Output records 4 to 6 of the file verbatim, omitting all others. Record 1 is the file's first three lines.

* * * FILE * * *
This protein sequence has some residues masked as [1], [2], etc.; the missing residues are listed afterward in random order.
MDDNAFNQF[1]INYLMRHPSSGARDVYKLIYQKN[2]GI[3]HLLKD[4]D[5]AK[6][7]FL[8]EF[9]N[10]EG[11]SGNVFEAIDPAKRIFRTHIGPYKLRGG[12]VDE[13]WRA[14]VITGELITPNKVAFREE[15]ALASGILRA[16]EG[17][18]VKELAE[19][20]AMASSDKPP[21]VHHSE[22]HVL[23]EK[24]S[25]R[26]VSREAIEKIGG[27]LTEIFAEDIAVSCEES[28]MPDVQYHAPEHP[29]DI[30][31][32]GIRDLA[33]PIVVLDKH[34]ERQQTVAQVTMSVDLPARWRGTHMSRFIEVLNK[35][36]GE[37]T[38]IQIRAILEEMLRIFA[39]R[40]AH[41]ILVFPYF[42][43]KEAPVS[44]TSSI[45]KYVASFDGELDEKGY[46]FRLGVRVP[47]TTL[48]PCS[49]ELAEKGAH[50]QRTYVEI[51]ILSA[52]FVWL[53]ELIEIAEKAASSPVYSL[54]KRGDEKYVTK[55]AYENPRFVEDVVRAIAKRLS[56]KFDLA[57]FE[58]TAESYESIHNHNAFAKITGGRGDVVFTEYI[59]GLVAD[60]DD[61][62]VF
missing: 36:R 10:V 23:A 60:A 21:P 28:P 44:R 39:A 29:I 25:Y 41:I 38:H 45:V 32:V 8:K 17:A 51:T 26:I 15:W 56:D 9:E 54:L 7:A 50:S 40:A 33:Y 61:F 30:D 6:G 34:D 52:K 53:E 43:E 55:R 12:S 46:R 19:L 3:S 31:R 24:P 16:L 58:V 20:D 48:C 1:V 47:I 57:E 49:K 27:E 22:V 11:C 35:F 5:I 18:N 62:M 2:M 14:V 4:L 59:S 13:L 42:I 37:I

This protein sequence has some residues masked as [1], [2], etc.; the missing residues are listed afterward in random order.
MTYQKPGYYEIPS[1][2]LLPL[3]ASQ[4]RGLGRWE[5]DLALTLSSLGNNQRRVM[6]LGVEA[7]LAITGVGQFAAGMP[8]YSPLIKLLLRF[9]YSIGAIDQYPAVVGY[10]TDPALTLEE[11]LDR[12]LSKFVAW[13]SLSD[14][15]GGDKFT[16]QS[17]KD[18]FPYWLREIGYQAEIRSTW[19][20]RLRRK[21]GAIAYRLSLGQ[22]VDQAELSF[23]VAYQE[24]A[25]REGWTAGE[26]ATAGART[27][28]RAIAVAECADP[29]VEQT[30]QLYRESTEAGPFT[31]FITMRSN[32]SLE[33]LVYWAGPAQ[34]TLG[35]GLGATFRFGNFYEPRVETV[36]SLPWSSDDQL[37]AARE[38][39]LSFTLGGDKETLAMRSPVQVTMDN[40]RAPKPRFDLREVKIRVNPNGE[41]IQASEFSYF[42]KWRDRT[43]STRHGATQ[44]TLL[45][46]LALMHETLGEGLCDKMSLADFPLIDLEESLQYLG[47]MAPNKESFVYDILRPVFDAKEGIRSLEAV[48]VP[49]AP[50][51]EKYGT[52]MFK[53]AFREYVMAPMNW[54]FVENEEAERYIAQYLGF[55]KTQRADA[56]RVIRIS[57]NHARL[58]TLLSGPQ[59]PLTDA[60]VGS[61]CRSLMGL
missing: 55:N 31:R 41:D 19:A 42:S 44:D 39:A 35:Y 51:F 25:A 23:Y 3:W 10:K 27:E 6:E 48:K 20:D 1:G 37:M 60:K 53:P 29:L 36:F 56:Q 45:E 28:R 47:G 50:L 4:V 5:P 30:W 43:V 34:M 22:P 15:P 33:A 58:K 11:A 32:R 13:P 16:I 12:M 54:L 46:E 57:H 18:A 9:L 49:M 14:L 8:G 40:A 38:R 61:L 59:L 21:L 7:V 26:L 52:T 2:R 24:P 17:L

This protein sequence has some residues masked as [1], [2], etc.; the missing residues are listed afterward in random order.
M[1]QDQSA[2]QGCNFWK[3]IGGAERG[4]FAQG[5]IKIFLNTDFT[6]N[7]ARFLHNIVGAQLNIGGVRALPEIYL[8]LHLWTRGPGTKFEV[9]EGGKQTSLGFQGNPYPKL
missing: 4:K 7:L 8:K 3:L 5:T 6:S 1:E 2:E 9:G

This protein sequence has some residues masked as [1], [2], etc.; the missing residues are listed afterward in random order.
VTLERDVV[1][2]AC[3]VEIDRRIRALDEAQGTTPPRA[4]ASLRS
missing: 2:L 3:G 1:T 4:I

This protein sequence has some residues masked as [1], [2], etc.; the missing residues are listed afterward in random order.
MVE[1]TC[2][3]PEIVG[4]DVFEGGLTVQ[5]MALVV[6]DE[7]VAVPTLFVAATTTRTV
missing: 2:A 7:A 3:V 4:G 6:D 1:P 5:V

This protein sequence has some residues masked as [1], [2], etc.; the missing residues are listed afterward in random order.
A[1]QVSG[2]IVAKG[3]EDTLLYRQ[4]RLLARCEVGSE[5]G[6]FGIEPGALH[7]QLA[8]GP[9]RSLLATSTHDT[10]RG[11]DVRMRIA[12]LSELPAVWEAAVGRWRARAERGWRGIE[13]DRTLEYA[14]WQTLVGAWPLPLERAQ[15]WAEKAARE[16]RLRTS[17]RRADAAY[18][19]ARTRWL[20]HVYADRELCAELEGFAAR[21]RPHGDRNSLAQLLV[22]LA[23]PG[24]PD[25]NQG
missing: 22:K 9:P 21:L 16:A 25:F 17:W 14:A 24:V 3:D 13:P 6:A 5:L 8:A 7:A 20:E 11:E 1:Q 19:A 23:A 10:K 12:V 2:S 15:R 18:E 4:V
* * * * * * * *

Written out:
This protein sequence has some residues masked as [1], [2], etc.; the missing residues are listed afterward in random order.
VTLERDVV[1][2]AC[3]VEIDRRIRALDEAQGTTPPRA[4]ASLRS
missing: 2:L 3:G 1:T 4:I

This protein sequence has some residues masked as [1], [2], etc.; the missing residues are listed afterward in random order.
MVE[1]TC[2][3]PEIVG[4]DVFEGGLTVQ[5]MALVV[6]DE[7]VAVPTLFVAATTTRTV
missing: 2:A 7:A 3:V 4:G 6:D 1:P 5:V

This protein sequence has some residues masked as [1], [2], etc.; the missing residues are listed afterward in random order.
A[1]QVSG[2]IVAKG[3]EDTLLYRQ[4]RLLARCEVGSE[5]G[6]FGIEPGALH[7]QLA[8]GP[9]RSLLATSTHDT[10]RG[11]DVRMRIA[12]LSELPAVWEAAVGRWRARAERGWRGIE[13]DRTLEYA[14]WQTLVGAWPLPLERAQ[15]WAEKAARE[16]RLRTS[17]RRADAAY[18][19]ARTRWL[20]HVYADRELCAELEGFAAR[21]RPHGDRNSLAQLLV[22]LA[23]PG[24]PD[25]NQG
missing: 22:K 9:P 21:L 16:A 25:F 17:W 14:A 24:V 3:D 13:P 6:A 5:L 8:A 7:A 20:E 11:E 1:Q 19:A 23:A 10:K 12:V 2:S 15:R 18:E 4:V